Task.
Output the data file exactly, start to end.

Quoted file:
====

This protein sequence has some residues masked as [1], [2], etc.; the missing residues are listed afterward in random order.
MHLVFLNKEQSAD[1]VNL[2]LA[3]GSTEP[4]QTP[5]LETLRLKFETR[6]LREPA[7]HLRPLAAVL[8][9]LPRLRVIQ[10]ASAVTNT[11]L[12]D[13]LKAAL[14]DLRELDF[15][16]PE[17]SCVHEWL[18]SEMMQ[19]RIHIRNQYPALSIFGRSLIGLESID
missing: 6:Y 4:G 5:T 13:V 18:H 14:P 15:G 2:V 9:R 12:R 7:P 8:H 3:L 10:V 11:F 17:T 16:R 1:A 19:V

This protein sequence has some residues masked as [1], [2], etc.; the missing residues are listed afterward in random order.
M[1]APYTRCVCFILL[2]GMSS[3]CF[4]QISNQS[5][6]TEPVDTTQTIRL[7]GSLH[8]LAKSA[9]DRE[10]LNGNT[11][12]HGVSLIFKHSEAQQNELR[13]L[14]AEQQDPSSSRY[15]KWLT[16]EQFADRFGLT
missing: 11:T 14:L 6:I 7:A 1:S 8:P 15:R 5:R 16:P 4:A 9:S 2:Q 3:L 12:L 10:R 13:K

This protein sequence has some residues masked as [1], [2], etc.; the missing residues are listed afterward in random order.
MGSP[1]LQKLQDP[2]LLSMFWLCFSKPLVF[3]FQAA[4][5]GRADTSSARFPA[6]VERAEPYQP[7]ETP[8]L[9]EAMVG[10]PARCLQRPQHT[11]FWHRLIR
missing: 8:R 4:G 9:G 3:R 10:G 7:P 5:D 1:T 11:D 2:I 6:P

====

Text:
This protein sequence has some residues masked as [1], [2], etc.; the missing residues are listed afterward in random order.
MHLVFLNKEQSAD[1]VNL[2]LA[3]GSTEP[4]QTP[5]LETLRLKFETR[6]LREPA[7]HLRPLAAVL[8][9]LPRLRVIQ[10]ASAVTNT[11]L[12]D[13]LKAAL[14]DLRELDF[15][16]PE[17]SCVHEWL[18]SEMMQ[19]RIHIRNQYPALSIFGRSLIGLESID
missing: 6:Y 4:G 5:T 13:V 18:H 14:P 15:G 2:V 9:R 12:R 7:P 8:H 3:L 10:V 11:F 17:T 16:R 1:A 19:V

This protein sequence has some residues masked as [1], [2], etc.; the missing residues are listed afterward in random order.
M[1]APYTRCVCFILL[2]GMSS[3]CF[4]QISNQS[5][6]TEPVDTTQTIRL[7]GSLH[8]LAKSA[9]DRE[10]LNGNT[11][12]HGVSLIFKHSEAQQNELR[13]L[14]AEQQDPSSSRY[15]KWLT[16]EQFADRFGLT
missing: 11:T 14:L 6:I 7:A 1:S 8:P 15:R 5:R 16:P 4:A 9:S 2:Q 3:L 12:L 10:R 13:K

This protein sequence has some residues masked as [1], [2], etc.; the missing residues are listed afterward in random order.
MGSP[1]LQKLQDP[2]LLSMFWLCFSKPLVF[3]FQAA[4][5]GRADTSSARFPA[6]VERAEPYQP[7]ETP[8]L[9]EAMVG[10]PARCLQRPQHT[11]FWHRLIR
missing: 8:R 4:G 9:G 3:R 10:G 7:P 5:D 1:T 11:D 2:I 6:P